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  Language-mediated visual orienting behavior in low and high literates

Huettig, F., Singh, N., & Mishra, R. K. (2011). Language-mediated visual orienting behavior in low and high literates. Frontiers in Psychology, 2: e285. doi:10.3389/fpsyg.2011.00285.

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This is an open-access article subject to a non-exclusive license between the authors and Frontiers Media SA, which permits use, distribution and reproduction in other forums, provided the original authors and source are credited and other Frontiers conditions are complied with.
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Huettig, Falk1, 2, 3, Author              
Singh, Niharika4, Author
Mishra, Ramesh K.4, Author
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1Donders Institute for Brain, Cognition and Behaviour, External Organizations, ou_55236              
2Coordination of Cognitive Systems, MPI for Psycholinguistics, Max Planck Society, Nijmegen, NL, ou_745545              
3Individual Differences in Language Processing Department, MPI for Psycholinguistics, Max Planck Society, ou_792545              
4Centre of Behavioral and Cognitive Sciences, University of Allahabad, India, India , ou_persistent22              

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Free keywords: attention, eye movements, literacy, phonological processing, semantic processing
 Abstract: The influence of formal literacy on spoken language-mediated visual orienting was investigated by using a simple look and listen task (cf. Huettig & Altmann, 2005) which resembles every day behavior. In Experiment 1, high and low literates listened to spoken sentences containing a target word (e.g., 'magar', crocodile) while at the same time looking at a visual display of four objects (a phonological competitor of the target word, e.g., 'matar', peas; a semantic competitor, e.g., 'kachuwa', turtle, and two unrelated distractors). In Experiment 2 the semantic competitor was replaced with another unrelated distractor. Both groups of participants shifted their eye gaze to the semantic competitors (Experiment 1). In both experiments high literates shifted their eye gaze towards phonological competitors as soon as phonological information became available and moved their eyes away as soon as the acoustic information mismatched. Low literates in contrast only used phonological information when semantic matches between spoken word and visual referent were impossible (Experiment 2) but in contrast to high literates these phonologically-mediated shifts in eye gaze were not closely time-locked to the speech input. We conclude that in high literates language-mediated shifts in overt attention are co-determined by the type of information in the visual environment, the timing of cascaded processing in the word- and object-recognition systems, and the temporal unfolding of the spoken language. Our findings indicate that low literates exhibit a similar cognitive behavior but instead of participating in a tug-of-war among multiple types of cognitive representations, word-object mapping is achieved primarily at the semantic level. If forced, for instance by a situation in which semantic matches are not present (Experiment 2), low literates may on occasion have to rely on phonological information but do so in a much less proficient manner than their highly literate counterparts.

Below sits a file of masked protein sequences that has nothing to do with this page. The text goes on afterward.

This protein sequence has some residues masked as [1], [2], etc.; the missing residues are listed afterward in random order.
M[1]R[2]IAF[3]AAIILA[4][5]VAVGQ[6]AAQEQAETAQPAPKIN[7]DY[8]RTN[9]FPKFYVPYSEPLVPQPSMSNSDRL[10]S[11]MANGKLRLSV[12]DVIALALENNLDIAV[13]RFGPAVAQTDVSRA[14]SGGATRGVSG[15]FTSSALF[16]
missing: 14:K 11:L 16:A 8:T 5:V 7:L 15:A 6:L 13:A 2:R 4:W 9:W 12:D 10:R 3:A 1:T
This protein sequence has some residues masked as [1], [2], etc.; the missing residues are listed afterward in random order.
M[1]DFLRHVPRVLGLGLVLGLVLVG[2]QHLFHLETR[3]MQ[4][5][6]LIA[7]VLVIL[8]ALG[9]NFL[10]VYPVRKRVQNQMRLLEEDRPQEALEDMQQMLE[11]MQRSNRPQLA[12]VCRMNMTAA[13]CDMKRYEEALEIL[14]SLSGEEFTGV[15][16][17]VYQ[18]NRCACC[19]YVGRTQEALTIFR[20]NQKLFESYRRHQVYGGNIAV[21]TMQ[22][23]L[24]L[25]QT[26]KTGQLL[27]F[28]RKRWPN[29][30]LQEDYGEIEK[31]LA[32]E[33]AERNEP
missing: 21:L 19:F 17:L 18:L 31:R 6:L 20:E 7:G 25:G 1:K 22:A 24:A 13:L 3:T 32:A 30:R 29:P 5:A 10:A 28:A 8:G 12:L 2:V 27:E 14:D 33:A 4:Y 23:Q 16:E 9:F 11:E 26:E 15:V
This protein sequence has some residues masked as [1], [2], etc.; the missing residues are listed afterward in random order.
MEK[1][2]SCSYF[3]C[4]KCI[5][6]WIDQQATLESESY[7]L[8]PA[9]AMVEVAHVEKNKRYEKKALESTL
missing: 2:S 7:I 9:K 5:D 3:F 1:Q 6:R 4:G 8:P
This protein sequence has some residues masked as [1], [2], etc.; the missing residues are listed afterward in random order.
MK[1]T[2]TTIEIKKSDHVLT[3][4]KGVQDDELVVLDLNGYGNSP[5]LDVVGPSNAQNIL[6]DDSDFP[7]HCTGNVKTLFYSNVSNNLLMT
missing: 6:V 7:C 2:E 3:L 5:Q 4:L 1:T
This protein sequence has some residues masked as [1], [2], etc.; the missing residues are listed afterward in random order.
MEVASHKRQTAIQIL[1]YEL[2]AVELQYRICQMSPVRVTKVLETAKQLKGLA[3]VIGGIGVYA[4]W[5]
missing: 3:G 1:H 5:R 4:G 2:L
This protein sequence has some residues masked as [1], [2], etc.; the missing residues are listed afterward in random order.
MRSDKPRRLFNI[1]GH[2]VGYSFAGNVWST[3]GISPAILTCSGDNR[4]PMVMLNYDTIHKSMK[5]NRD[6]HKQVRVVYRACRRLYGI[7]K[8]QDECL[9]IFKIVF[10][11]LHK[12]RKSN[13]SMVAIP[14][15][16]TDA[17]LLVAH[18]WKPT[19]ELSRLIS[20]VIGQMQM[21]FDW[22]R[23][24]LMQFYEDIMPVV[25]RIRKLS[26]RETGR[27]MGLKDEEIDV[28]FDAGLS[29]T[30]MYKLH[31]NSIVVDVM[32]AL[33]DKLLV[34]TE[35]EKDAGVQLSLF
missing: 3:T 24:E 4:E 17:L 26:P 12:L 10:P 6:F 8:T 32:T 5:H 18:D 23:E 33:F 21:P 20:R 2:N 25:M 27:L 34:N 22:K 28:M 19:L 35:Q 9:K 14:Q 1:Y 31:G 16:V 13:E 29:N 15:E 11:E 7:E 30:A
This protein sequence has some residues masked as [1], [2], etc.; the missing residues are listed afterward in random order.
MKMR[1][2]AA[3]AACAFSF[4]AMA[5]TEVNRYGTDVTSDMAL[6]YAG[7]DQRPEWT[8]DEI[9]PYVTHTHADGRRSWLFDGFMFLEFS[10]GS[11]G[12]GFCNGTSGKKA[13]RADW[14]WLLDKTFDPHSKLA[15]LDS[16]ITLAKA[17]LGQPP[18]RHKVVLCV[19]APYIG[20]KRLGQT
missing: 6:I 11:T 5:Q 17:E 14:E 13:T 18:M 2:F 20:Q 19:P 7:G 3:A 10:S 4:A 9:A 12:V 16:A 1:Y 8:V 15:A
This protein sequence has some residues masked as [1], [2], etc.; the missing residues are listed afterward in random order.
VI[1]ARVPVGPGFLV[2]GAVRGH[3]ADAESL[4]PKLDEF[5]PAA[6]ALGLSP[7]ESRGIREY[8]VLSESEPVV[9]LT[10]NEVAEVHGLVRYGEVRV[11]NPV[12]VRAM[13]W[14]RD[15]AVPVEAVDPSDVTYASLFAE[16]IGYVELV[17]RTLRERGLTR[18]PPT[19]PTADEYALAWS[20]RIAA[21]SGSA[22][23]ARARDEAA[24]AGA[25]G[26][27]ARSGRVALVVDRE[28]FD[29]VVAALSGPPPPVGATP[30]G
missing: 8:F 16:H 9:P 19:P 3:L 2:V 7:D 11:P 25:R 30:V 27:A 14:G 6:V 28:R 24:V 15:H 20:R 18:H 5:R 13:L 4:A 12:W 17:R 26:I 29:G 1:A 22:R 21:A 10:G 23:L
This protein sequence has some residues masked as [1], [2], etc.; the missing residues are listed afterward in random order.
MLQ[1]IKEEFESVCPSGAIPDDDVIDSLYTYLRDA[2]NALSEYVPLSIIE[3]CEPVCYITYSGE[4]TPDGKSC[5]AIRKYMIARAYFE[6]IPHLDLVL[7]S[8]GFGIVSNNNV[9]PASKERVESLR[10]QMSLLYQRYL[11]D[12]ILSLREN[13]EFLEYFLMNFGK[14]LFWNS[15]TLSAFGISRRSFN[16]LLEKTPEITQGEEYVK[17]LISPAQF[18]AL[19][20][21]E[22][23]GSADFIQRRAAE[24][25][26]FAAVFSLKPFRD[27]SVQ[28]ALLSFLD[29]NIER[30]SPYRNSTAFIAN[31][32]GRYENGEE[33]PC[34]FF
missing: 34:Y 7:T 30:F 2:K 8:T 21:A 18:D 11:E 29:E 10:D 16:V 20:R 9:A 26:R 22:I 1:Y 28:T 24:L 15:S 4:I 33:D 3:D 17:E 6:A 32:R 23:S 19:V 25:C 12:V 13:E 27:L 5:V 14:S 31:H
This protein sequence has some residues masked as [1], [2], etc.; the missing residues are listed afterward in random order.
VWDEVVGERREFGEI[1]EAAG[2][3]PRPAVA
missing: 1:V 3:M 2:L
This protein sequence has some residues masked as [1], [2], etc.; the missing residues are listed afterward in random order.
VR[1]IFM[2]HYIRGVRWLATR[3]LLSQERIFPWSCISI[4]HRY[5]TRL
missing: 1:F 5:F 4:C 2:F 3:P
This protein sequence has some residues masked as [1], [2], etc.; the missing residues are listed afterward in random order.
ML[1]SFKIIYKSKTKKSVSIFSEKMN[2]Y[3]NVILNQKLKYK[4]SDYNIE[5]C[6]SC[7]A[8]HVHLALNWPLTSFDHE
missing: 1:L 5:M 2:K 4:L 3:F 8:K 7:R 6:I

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Language(s): eng - English
 Dates: 201120112011-10-28
 Publication Status: Published online
 Pages: -
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 Rev. Type: Peer
 Identifiers: DOI: 10.3389/fpsyg.2011.00285
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Title: Frontiers in Psychology
Source Genre: Journal
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Pages: - Volume / Issue: 2 Sequence Number: e285 Start / End Page: - Identifier: -